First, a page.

By Linda Beale
crossposted with Ataxingmatter
FATCA (foreign account tax compliance act–or is it the anti-fatcat act?)
The attention of US tax enforcement has been focused on offshore issues for some time. Of course, the most conspicuous part of that has been the ongoing dispute with UBS, a Swiss bank that facilitated tax evasion by US taxpayers under the Swiss banking secrecy rules. After some breakthroughs, the US was at the point of prosecuting the bank and got it to agree to release information on 4500 of the most significant accounts. But then a Swiss court intervened, requiring a parliamentary approval of the agreement. The upper house approved, but the lower house balked. The upper house has now re-approved the measure, with the hope that the lower house will now act in time to have the agreement approved before the June 18 end of the session. Meantime, Germany has purchased information on about 20,000 Swiss secret accounts, in its extensive efforts to stem tax evasion. The US initiated a voluntary disclosure program, which netted about 15,000 accountholders. All of those efforts mean that there will be lots more information to track back to the perpetrators, and a much greater possibility that those trying to evade taxes or assist people in evading taxes will be caught. That is all good news.
Further, as part of the HIRE Act, Congress passed a number of provisions earlier this year intended to make it much harder for wealthy Americans to hide assets offshore and evade paying their fair share of taxes on the income from those financial assets. That part of the HIRE act is called “FATCA”–the foreign account tax compliance act, and is a major step forward in requiring information reporting about offshore assets and backing that requirement up with penalties. A big part of FATCA is a requirement that foreign banks must either agree to disclose information about US investors or be subject to the statutory withholding regime (a 30% rate).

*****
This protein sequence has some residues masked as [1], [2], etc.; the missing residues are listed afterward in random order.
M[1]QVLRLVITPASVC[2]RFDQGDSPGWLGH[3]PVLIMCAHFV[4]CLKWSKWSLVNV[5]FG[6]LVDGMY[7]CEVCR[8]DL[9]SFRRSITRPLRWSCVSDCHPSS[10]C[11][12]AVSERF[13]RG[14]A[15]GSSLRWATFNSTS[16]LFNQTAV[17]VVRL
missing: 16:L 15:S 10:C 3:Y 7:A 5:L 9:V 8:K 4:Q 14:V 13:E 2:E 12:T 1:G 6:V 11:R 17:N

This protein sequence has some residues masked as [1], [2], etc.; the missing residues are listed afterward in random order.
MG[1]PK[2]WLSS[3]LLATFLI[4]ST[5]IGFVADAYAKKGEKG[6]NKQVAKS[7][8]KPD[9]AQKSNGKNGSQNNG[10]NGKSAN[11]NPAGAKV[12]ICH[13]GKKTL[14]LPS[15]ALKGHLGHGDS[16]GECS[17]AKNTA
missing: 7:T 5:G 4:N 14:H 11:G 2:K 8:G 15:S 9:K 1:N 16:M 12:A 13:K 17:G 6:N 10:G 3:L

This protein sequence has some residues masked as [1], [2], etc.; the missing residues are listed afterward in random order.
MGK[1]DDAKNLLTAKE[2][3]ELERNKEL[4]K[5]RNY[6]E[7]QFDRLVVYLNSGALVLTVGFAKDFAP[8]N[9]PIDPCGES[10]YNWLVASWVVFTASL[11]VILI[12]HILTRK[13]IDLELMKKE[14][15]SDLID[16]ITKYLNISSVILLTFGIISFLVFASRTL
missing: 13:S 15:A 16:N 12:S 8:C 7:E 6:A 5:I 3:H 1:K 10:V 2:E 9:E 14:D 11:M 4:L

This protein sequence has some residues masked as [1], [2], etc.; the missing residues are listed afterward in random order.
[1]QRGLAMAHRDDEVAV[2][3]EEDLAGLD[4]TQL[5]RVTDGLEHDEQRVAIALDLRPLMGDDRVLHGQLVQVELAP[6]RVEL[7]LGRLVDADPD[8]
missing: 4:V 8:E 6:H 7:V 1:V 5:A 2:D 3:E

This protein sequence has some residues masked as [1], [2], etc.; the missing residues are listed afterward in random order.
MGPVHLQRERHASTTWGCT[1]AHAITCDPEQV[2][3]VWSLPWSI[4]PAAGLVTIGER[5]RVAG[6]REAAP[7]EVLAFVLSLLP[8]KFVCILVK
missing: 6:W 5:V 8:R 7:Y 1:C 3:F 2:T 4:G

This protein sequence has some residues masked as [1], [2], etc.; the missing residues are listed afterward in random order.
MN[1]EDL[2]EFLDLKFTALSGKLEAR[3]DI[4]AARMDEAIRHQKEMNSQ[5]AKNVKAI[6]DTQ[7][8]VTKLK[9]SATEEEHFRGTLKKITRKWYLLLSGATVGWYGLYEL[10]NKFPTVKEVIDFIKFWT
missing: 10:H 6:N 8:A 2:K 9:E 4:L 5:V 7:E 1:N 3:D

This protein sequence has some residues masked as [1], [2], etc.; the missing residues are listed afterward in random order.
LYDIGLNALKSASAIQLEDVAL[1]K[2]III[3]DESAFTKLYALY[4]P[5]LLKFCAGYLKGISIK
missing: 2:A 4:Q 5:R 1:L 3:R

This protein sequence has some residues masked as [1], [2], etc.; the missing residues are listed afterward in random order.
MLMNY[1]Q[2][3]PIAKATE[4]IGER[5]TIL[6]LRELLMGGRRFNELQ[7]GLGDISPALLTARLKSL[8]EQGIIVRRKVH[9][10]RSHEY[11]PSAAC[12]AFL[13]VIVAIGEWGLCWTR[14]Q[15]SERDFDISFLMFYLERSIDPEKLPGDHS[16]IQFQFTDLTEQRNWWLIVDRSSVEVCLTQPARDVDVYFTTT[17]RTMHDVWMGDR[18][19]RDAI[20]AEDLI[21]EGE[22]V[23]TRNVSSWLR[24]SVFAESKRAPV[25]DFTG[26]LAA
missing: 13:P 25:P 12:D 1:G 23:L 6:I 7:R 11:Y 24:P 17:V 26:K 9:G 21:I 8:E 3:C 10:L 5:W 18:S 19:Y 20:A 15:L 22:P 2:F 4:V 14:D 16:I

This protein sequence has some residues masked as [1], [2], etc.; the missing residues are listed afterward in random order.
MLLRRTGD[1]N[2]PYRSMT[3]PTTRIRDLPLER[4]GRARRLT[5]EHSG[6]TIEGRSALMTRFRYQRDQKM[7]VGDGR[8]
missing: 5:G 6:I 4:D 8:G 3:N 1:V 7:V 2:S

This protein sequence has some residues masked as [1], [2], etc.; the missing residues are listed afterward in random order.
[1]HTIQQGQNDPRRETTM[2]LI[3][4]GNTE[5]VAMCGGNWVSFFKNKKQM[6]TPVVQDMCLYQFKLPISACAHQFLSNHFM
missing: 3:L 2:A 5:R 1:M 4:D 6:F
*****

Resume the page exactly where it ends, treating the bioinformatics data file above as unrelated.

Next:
Doug Shulman spoke to OECD on June 8 about the US efforts to ensure greater tax compliance in the face of globalization. The following is an excerpt of those remarks in which he discusses FATCA. The full speech is available here.
Transparency has also been enhanced through the U.S. Qualified Intermediary – or “QI” Program. Since 2001, the QI system has provided the United States a way to work with foreign financial institutions to ensure that investors in offshore accounts are indeed eligible for the relief from our source-based withholding taxes that they claim, and the system has worked effectively. However, the system is not without its limitations. The QI information-gathering rules are focused mainly on ensuring that withholding tax relief is appropriate, and almost no detailed information flows from the QIs to the IRS about the identity, income or overall tax position of any accountholder. Moreover, not all foreign financial institutions choose to be a QI.
Enter center stage the Foreign Accounts Tax Compliance Act – or FATCA – which was enacted this year as part of the HIRE Act. This is the most important development in international information reporting in a generation. It is a big step forward in our efforts to reduce tax evasion by creating transparency and accountability in the offshore financial markets.
FATCA provides IRS with the tools we need to crack down on Americans hiding assets overseas. Let me speak to some of the Act’s broad policy provisions and what they mean to taxpayers and foreign financial institutions. At its core, FATCA makes it much more difficult for US individuals to hide assets in offshore accounts. First, it increases information reporting by U.S. taxpayers holding financial assets outside the United States and imposes stiff penalties for failure to comply. It expands due diligence standards, so that we have a better line of sight to U.S. beneficial owners of accounts. It also ramps up the stakes for foreign financial institutions that will have to agree to disclose U.S. investors to the IRS or feel the pain of a substantial new withholding tax on U.S. income and gains.
I also believe that the mere enactment of FATCA should prompt preparers and advisors to expand their due diligence regarding offshore account issues, including, but not limited to income tax reporting. Overall, FATCA makes the world a much riskier place for US taxpayers still trying to hide their money anywhere around the world.